The act of skateboarding requires a lot of persistence for very little reward, especially at first. For Stevie (Sunny Suljic), the main character in Jonah Hill’s film Mid90s, that means falling down over and over again in his driveway as he attempts to learn how to ollie. Hill includes multiple montages of Stevie repeatedly landing on his back; it’s painful to watch, but it’s all worthwhile once he finally gets his board into the air. Stevie desperately wants to be accepted into the group he idolizes, a cadre of teenage skaters who hang out in L.A. playgrounds, and those spills onto the concrete are the price he must pay.
Mid90s is Hill’s first film as writer and director, and it has the same try-hard feel as Stevie’s never-ending driveway practice sessions. It’s a coming-of-age movie with shades of Harmony Korine and Richard Linklater, a plot-light hangout drama that projects aimlessness but ends up seeming surprisingly calculated. Hill has made a film about befriending the cool kids that feels too self-conscious and impressed with itself, one aiming for authenticity that ends up falling short.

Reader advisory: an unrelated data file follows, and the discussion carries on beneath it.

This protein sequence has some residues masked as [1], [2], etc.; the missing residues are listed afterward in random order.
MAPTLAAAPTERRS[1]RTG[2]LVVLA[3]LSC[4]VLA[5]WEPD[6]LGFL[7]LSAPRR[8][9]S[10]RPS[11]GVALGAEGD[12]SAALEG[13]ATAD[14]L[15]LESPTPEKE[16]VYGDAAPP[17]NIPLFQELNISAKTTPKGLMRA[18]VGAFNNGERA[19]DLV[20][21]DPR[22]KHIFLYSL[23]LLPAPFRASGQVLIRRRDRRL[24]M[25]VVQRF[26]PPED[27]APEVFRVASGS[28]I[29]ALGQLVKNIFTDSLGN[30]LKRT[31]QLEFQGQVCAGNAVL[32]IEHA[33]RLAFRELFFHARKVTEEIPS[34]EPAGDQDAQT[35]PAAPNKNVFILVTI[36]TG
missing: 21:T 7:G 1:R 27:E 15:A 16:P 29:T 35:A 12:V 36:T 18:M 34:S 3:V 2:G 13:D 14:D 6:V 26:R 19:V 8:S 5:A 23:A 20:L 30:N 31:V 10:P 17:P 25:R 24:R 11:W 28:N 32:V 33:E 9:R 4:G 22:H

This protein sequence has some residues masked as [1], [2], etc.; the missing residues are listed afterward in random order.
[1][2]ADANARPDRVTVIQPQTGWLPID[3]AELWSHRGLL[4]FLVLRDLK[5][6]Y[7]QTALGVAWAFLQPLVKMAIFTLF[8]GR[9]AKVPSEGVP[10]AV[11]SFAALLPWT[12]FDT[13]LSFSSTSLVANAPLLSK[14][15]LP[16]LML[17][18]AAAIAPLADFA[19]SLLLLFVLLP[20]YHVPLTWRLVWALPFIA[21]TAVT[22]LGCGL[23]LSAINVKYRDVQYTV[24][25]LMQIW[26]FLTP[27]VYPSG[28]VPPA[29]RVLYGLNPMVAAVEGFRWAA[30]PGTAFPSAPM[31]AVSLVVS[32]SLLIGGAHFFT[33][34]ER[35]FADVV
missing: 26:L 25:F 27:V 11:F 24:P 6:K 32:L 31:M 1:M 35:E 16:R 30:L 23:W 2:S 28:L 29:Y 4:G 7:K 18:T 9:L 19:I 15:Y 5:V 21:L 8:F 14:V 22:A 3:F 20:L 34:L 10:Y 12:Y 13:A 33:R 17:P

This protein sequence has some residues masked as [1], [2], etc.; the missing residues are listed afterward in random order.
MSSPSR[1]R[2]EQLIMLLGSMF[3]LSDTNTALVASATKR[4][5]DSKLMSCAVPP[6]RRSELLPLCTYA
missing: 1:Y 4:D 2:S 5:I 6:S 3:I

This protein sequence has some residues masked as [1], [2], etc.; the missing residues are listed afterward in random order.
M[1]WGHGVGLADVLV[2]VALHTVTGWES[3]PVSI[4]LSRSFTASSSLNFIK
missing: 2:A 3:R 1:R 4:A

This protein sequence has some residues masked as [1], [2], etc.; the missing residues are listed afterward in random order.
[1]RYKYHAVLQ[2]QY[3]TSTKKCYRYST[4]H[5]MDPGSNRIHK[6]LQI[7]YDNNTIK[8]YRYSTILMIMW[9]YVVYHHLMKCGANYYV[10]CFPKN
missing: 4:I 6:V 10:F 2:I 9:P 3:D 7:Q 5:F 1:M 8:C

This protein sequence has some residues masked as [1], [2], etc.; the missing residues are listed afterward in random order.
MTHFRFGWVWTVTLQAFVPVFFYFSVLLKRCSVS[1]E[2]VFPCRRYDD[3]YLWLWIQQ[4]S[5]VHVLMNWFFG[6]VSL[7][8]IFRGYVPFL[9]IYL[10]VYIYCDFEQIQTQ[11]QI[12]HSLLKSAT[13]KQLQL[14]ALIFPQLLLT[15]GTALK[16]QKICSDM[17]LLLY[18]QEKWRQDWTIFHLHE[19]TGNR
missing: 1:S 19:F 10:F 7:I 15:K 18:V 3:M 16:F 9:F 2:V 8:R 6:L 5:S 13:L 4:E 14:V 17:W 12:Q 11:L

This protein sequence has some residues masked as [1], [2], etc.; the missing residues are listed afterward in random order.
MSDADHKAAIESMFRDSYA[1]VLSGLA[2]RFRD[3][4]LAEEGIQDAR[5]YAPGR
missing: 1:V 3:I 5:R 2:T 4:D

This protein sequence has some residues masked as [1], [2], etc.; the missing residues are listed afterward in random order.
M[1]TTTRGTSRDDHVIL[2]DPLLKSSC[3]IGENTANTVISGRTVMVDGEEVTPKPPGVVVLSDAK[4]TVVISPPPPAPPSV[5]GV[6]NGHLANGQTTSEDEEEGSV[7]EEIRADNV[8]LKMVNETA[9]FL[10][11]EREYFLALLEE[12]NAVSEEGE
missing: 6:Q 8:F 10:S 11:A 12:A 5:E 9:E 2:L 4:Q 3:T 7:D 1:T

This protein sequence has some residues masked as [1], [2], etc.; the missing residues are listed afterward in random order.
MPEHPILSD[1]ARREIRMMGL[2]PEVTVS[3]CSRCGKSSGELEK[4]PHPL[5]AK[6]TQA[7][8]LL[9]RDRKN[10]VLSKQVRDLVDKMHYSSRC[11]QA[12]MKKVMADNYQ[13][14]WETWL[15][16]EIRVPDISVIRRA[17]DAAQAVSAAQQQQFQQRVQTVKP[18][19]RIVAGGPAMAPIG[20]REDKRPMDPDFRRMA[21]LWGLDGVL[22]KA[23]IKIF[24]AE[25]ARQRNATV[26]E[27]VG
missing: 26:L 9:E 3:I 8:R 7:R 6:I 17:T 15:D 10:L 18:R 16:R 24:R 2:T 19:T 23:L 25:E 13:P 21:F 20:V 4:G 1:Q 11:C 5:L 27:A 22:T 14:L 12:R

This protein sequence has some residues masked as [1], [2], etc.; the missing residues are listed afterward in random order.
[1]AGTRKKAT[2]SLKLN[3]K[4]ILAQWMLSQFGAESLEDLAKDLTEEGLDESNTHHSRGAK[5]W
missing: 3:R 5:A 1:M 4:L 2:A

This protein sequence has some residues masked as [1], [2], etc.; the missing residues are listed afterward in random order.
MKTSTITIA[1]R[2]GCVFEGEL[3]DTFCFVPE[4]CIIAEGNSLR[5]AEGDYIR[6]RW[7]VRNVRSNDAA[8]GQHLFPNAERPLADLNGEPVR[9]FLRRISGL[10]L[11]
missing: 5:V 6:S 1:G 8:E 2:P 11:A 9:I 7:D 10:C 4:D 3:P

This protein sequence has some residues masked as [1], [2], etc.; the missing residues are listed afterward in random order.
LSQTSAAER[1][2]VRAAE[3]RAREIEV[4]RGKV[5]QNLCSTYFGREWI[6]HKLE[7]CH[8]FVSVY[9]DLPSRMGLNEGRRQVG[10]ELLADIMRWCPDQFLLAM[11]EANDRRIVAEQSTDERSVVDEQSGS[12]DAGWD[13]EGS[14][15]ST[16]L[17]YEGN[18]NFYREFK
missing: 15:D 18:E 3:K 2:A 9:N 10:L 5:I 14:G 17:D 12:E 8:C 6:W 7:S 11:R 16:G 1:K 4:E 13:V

Though Hill grew up in Southern California in the mid-1990s, Stevie is not a directly autobiographical character. A latchkey kid raised with his brooding older brother Ian (Lucas Hedges) by a single mom (Katherine Waterston), Stevie follows a tenuous day-to-day routine that allows him to slip away and spend time with his older friends, who go by inventive sobriquets like “Fuckshit” (Olan Prenatt) and “Fourth Grade” (Ryder McLaughlin). Their daily activities? Mostly sitting around smoking, skating in abandoned playgrounds, and cracking wise. To the 13-year-old Stevie, whose brother either bullies or ignores him, being in this circle is everything.